- The Top mounting Bolts in the Rear Shocks of the Cadillac Escalade are located on the chassis side
- In the Cadillac Escalades that are Autoride equipped (RPO Z55), the strut top mount has a connector to the electronic suspension control (ESC) system.
- Be careful not to damage these connectors during removal because the replacement shock does not come with new connectors. You will need to reuse the old connectors.
- As per most Shock absorber manufacturers’ recommendation, a new shock absorber must always be ‘Started’ before it is fitted. To ‘Start’ a shock absorber, you must oscillate it 3-5 times by hand.
- The reason for doing this is that when the shock absorber was stored lying down, in the fully compressed or expanded condition, the hydraulic fluid may not have flowed completely to one side of the piston. When this happens, the shock absorber will jerk during operation. ‘Starting’ will help to avoid this sort of jerky operation.
- It is always recommended to either loosen or tighten the Lower mounting bolts of the rear shock absorber only when the rear axle has been supported either using a Hydraulic jack or a jack-stand.
Troubleshooting Poor Ride Quality: Electronic Suspension Control Fault
- Before concluding that the shock absorber is at fault, it is best to verify if the shock absorber is the only faulty component. Check the Autoride ESC and see whether it is showing any diagnostic fault codes
- The best way to do this is to first plug in a GM diagnostic tool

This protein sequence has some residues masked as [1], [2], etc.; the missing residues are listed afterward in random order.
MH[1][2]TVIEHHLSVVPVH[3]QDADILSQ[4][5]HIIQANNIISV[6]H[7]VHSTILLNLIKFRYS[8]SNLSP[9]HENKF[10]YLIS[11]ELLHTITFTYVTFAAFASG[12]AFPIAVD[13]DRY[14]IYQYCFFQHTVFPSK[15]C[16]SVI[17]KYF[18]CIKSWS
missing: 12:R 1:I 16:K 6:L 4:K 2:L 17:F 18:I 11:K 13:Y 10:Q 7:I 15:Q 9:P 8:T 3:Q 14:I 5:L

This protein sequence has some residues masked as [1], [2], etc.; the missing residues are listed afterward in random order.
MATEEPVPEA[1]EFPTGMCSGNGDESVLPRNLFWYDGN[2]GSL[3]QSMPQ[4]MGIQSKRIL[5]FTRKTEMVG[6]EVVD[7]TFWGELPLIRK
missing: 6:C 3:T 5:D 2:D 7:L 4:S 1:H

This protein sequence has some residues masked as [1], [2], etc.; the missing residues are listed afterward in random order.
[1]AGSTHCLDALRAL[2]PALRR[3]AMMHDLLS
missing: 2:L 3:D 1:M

- In the diagnostics, within the Electronic Suspension control module, you need to Activate the shock which is suspect and then repeat the Bounce test
- Check also for electrical continuity by measuring the resistance of the wires that connect to the ESC Module. You can do this while Activating the particular strut using the GM diagnostic tool.
- Ideally, when the shock is activated, during the bounce test the suspension must become hard and not move at all, indicating that the active damping of the shock is functioning
- If there was any issue in the ESC would throw a diagnostic code and not be able to activate the shock absorber
Service Ride Control warning Message
- “Service Ride Control” message appears on the display
- Compressor does not turn on; no sound, after starting the engine
- Newly fitted compressor not recognized
- Faulty Air Struts
- Faulty Air Compressor
- Faulty Compressor Exhaust valve
- Faulty Compressor Wiring
Troubleshooting Service Ride Control Message
The first step should be to run a diagnostic. Within the diagnostics tool navigate to the ‘Electronic Suspension Control Module’ and look for diagnostic fault codes in the History.
If a diagnostic tool is immediately not at your disposal, you could do the following common sense checks:
Newly Fitted Compressor
- The compressor does not come on because the new part was not recognized by the ESC. It has not detected the resistance of this component and therefore fails to recognize it.
- The one best method is to do a System reset
- Disconnect the battery for about 10-15 minutes
- Reconnect the battery and then turn on the ignition
- The error message would mostly disappear
Compressor not Turning ON
- Check the compressor and visually inspect for physical damage or rust. Corroded compressors tend to fail quicker